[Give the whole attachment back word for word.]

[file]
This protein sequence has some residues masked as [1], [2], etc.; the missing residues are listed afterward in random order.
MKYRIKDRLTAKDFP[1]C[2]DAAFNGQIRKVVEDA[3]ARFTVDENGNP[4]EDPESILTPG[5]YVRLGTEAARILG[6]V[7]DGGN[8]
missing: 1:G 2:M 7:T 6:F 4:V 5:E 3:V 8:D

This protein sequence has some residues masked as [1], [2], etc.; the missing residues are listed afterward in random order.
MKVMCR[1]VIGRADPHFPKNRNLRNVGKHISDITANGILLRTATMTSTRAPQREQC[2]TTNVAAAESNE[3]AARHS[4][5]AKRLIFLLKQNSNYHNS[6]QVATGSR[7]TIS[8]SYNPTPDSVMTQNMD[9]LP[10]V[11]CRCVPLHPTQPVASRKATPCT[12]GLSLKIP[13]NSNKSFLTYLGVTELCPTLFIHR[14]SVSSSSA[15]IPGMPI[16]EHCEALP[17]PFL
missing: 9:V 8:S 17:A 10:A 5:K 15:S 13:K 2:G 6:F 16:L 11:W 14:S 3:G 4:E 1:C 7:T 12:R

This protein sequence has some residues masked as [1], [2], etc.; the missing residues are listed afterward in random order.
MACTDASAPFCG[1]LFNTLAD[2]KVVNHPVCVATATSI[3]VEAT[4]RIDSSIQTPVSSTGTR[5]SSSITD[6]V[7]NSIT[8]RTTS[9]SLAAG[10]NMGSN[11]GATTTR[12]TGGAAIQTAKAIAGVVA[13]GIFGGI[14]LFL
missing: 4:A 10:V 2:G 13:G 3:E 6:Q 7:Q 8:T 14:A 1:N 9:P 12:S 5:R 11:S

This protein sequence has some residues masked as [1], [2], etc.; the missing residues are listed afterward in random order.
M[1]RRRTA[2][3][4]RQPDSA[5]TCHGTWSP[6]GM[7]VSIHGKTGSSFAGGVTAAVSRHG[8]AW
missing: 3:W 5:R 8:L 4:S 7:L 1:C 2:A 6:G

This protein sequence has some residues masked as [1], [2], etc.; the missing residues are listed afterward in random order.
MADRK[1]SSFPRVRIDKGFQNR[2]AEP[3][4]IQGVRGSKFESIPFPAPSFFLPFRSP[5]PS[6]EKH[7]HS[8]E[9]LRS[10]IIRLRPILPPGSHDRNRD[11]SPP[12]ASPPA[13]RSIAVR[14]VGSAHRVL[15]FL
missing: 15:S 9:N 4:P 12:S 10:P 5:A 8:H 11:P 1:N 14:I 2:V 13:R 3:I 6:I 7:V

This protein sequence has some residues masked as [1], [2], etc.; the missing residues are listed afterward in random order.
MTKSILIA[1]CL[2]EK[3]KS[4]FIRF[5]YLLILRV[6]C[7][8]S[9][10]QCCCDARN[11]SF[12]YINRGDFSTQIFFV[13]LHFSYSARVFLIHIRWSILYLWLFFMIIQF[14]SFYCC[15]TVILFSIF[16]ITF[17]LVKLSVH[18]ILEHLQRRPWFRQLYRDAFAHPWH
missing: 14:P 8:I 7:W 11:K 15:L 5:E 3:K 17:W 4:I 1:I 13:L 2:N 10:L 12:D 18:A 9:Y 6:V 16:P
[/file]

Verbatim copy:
This protein sequence has some residues masked as [1], [2], etc.; the missing residues are listed afterward in random order.
MKYRIKDRLTAKDFP[1]C[2]DAAFNGQIRKVVEDA[3]ARFTVDENGNP[4]EDPESILTPG[5]YVRLGTEAARILG[6]V[7]DGGN[8]
missing: 1:G 2:M 7:T 6:F 4:V 5:E 3:V 8:D

This protein sequence has some residues masked as [1], [2], etc.; the missing residues are listed afterward in random order.
MKVMCR[1]VIGRADPHFPKNRNLRNVGKHISDITANGILLRTATMTSTRAPQREQC[2]TTNVAAAESNE[3]AARHS[4][5]AKRLIFLLKQNSNYHNS[6]QVATGSR[7]TIS[8]SYNPTPDSVMTQNMD[9]LP[10]V[11]CRCVPLHPTQPVASRKATPCT[12]GLSLKIP[13]NSNKSFLTYLGVTELCPTLFIHR[14]SVSSSSA[15]IPGMPI[16]EHCEALP[17]PFL
missing: 9:V 8:S 17:A 10:A 5:K 15:S 13:K 2:G 6:F 16:L 11:W 14:S 3:G 4:E 1:C 7:T 12:R

This protein sequence has some residues masked as [1], [2], etc.; the missing residues are listed afterward in random order.
MACTDASAPFCG[1]LFNTLAD[2]KVVNHPVCVATATSI[3]VEAT[4]RIDSSIQTPVSSTGTR[5]SSSITD[6]V[7]NSIT[8]RTTS[9]SLAAG[10]NMGSN[11]GATTTR[12]TGGAAIQTAKAIAGVVA[13]GIFGGI[14]LFL
missing: 4:A 10:V 2:G 13:G 3:E 6:Q 7:Q 8:T 14:A 1:N 9:P 12:S 5:R 11:S

This protein sequence has some residues masked as [1], [2], etc.; the missing residues are listed afterward in random order.
M[1]RRRTA[2][3][4]RQPDSA[5]TCHGTWSP[6]GM[7]VSIHGKTGSSFAGGVTAAVSRHG[8]AW
missing: 3:W 5:R 8:L 4:S 7:L 1:C 2:A 6:G

This protein sequence has some residues masked as [1], [2], etc.; the missing residues are listed afterward in random order.
MADRK[1]SSFPRVRIDKGFQNR[2]AEP[3][4]IQGVRGSKFESIPFPAPSFFLPFRSP[5]PS[6]EKH[7]HS[8]E[9]LRS[10]IIRLRPILPPGSHDRNRD[11]SPP[12]ASPPA[13]RSIAVR[14]VGSAHRVL[15]FL
missing: 15:S 9:N 4:P 12:S 10:P 5:A 8:H 11:P 1:N 14:I 2:V 13:R 3:I 6:I 7:V

This protein sequence has some residues masked as [1], [2], etc.; the missing residues are listed afterward in random order.
MTKSILIA[1]CL[2]EK[3]KS[4]FIRF[5]YLLILRV[6]C[7][8]S[9][10]QCCCDARN[11]SF[12]YINRGDFSTQIFFV[13]LHFSYSARVFLIHIRWSILYLWLFFMIIQF[14]SFYCC[15]TVILFSIF[16]ITF[17]LVKLSVH[18]ILEHLQRRPWFRQLYRDAFAHPWH
missing: 14:P 8:I 7:W 11:K 15:L 5:E 3:K 17:W 4:I 1:I 13:L 2:N 10:L 12:D 18:A 9:Y 6:V 16:P